Figure 3
 
Dot plot representing the BCVA (logMAR) of the eyes from 29 patients with NAION versus their IPL thickness in the central circle, as measured by Spectralis OCT. The best fit model was an inverse regression model (R2 = 0.375; P < 0.001).
Figure 3
 
Dot plot representing the BCVA (logMAR) of the eyes from 29 patients with NAION versus their IPL thickness in the central circle, as measured by Spectralis OCT. The best fit model was an inverse regression model (R2 = 0.375; P < 0.001).
Figure 4
 
Dot plot representing the BCVA (logMAR) of the eyes from 29 patients with NAION versus their temporal pRNFL thickness, as measured by Spectralis OCT. The best fit model was a quadratic regression model (R2 = 0.657; P < 0.001).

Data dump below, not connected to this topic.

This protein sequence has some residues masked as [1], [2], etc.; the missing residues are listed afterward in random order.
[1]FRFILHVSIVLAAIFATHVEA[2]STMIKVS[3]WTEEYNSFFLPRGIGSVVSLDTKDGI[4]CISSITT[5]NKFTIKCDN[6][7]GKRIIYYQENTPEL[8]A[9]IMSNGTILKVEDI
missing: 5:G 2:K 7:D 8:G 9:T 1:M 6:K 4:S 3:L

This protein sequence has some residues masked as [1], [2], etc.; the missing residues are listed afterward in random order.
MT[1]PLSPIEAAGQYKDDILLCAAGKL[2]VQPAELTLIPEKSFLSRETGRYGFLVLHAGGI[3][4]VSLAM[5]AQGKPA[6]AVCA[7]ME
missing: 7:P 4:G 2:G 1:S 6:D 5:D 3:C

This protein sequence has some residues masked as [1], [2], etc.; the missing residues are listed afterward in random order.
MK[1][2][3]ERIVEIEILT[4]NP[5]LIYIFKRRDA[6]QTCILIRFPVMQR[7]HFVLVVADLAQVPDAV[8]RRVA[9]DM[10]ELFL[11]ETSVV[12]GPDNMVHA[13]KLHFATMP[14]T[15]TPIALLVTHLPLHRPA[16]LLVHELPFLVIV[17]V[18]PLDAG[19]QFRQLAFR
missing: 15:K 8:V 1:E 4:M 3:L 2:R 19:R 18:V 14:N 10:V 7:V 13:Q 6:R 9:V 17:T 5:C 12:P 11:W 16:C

Figure 4
 
Dot plot representing the BCVA (logMAR) of the eyes from 29 patients with NAION versus their temporal pRNFL thickness, as measured by Spectralis OCT. The best fit model was a quadratic regression model (R2 = 0.657; P < 0.001).
Figure 5
 
Dot plot representing the BCVA (logMAR) of the eyes from 29 patients with NAION versus their outer nasal sector TMT, as measured by Cirrus OCT. The best fit model was a quadratic regression model (R2 = 0.500; P < 0.001).
Figure 5
 
Dot plot representing the BCVA (logMAR) of the eyes from 29 patients with NAION versus their outer nasal sector TMT, as measured by Cirrus OCT. The best fit model was a quadratic regression model (R2 = 0.500; P < 0.001).
Discussion
Optical coherence tomography technology has been used to provide information about changes that occur in the optic nerve and the macula after NAION, using Stratus OCT210 and SD-OCT.12,13